Romans-Justification by Faith

We now turn to yet another of Paul’s letters which he wrote to the churches, this one to the church at Rome. As you know, this was by no means the first letter which he wrote. Our English Bible does not follow the order of chronology, rather the books are arranged by subject matter. We have first the gospels, then the Acts, then a series of letters known as epistles, concluded with the prophetic book of Revelation. Paul had already written Galatians, I and II Thessalonians, as well as I and II Corinthians before he wrote Romans. We shall see this in greater detail as we go along. 

THE AUTHOR 

Paul identified himself in the letter to the Romans as its author: “Paul, a servant of Jesus Christ, called to be an apostle, separated unto the gospel of God…to all that be in Rome, beloved of God, called to be saints: Grace to you and peace from God our Father and the Lord Jesus Christ” (l:l, 7). With this assertion, practically all Bible scholars agree.

Since this epistle demonstrates as much, if not more than any other written by the apostle, the capability of Paul as a writer, we do well to review a bit of his background. This is not done in an attempt to discredit the reality of divine inspiration. The epistle to the Romans shows that God used Paul, as a living instrument, who wrote from the background of his learning and life. He and his writing stand distinct from other writers, e.g. Luke or Peter. 

Paul was from Tarsus, the capital of Cilicia. In all probability, Paul received his early training from this important city. It was one of the great learning centers of his day, along with Alexandria and Athens. Here Paul received his early knowledge of the classics, including the Greek authors. Paul makes reference to this knowledge in Titus 1:12, “one of themselves even a prophet of their own, said, the Cretians are always liars, evil beasts, slow bellies.” Not only did he learn about many facts of his day, he also learned the disciplined method of refutation. It was a mark of scholarship to think logically, to reason carefully what one intended to say. Paul stands out among all the Bible authors as being able to set forth the ultimate principle of truth and then to demonstrate its reality. Under the providence of God, Paul was trained in this art and God used it for the sake of the gospel.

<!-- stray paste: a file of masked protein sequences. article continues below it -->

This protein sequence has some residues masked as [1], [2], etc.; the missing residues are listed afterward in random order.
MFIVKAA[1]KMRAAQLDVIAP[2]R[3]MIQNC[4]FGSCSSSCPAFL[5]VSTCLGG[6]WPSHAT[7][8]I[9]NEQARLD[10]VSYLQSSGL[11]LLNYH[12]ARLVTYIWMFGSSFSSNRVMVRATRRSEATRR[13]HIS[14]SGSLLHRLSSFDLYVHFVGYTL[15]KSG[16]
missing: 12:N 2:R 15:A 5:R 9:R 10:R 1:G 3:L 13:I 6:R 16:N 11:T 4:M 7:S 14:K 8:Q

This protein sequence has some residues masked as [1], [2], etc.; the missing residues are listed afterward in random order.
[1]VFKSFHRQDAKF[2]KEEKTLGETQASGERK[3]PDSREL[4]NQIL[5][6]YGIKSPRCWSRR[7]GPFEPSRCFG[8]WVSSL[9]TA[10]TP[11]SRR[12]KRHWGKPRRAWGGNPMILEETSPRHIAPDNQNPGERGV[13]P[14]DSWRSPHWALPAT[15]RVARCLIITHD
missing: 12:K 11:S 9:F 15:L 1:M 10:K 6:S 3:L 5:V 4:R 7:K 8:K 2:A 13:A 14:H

Paul also may have learned his skill at tent making here in his hometown. The province of Cilicia thrived on the trade of tent making. The material was produced from the hair of goats which was woven into rough cloth used for this purpose. 

We would fail to understand Paul’s training if we leave the impression that all his training was in the culture of the Greeks. He made reference to his education in his appeal before the Jews in Jerusalem; “I am verily a man which am a Jew, born in Tarsus, a city in Cilicia, yet brought up in this city at the feet of Gamaliel and taught according to the perfect manner of the law of the fathers and wax zealous toward God, as ye all are this day”. Acts 22:3 At what age we do not know, but Paul as a Jew soon moved to Jerusalem to pursue a thorough Jewish education. This he received from one of the greatest Jewish scholars of his day, Gamaliel. This too is significant under the providence of God, for Paul knew the Jewish argument about work righteousness by the keeping of the law better than most Jews themselves. In this way he was able to overthrow all their notions of salvation by the keeping of the law, and over against that he set forth Jesus Christ and His righteousness which becomes ours through faith in His perfect work.